Australian Shepherds in California

As the western parts of this country were settled and the population of sheep and settlers in California grew, so did the need for sheepdogs. The dogs that came over from Australia with the importation of sheep were nothing like today’s Australian Shepherd. But, they were the beginning of a breed that had the ability to work in the rugged regions of the American West.

Settlers soon found out that the western parts of America were very much unlike the eastern parts. The western portions of the country were a lot harsher in terms of the heat, especially in the arid southern regions. It was much hotter than what the immigrants or their working dogs had known before. And in the northwestern areas, it was much colder than what they were accustomed to.

There grew a great need for a dog that could thrive in these unique conditions — blinding storms, almost unbearable heat, and frigid cold. They needed a breed that could react instantly to the movements of the sheep, as well as their owner’s voice. And so the Australian Shepherd that we know today was born. These dogs have adapted to almost all environments, from the Arctic to the plains of Texas. They are a “natural” animal around livestock and, once trained in a few basic commands, can master almost any herding requirement. But the uniqueness of the Australian Shepherd is not really his style of work. It is the amazing relationship he chooses to have with his master throughout his life.

Today, many Australian Shepherds play the same role in the state of California as they did many generations ago. They can still be found as working ranch dogs. But now there are two types of Australian Shepherds. The majority of Aussies are bred for conformation shows, canine performance events, or simply to be pets. However, there are still Aussies that are specifically bred for working livestock. This type of Aussie possesses an inherent grit and stock savvy to do its job. It will tend to be more athletic, less heavily-built, and will carry less coat than a show-bred Aussie. They are not “hyper” dogs, but they are highly intelligent and active. They are loyal, responsible, and protective when necessary. These Aussies are not recommended for most suburban pet homes, since they require both daily hard exercise and mental challenges. They do best in an agricultural setting, doing what they were bred for: herding livestock.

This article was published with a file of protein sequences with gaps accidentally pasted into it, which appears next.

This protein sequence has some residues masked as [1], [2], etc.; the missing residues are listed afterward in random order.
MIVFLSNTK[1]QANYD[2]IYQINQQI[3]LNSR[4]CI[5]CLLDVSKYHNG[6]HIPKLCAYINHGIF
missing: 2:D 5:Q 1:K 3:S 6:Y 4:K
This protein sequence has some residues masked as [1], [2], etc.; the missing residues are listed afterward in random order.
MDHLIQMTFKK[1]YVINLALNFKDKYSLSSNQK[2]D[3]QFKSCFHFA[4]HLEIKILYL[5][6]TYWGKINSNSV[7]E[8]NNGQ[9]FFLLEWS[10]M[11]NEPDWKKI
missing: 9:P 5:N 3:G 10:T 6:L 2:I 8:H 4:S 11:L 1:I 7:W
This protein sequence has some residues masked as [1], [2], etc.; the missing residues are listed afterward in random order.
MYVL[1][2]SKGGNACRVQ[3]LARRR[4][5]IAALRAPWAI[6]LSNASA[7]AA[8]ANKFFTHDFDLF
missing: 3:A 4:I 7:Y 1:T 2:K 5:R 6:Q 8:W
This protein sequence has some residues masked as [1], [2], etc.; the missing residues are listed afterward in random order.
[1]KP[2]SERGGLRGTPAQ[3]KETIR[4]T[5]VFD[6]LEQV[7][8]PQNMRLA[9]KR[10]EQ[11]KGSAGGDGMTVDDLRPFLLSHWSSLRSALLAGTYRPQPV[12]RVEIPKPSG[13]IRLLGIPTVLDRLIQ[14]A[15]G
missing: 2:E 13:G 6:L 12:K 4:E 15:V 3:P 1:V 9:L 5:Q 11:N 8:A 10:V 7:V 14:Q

All Australian Shepherds inherit a herding instinct, but this instinct might not be as strong as it is in the working-bred Aussie. The show-bred Aussies are perhaps best known as affectionate family companions. But these hard-working dogs will not be outdone by their sheep-driving cousins. Australian Shepherds are also used as guide dogs for the blind, hearing dogs for the deaf, therapy dogs, drug detectors, show dogs, and for search-and-rescue. Aussies are also highly competitive in obedience, agility, utility, and other performance disciplines as well. It’s no wonder that the Australian Shepherd is quickly growing as one of America’s favorite breeds of dog.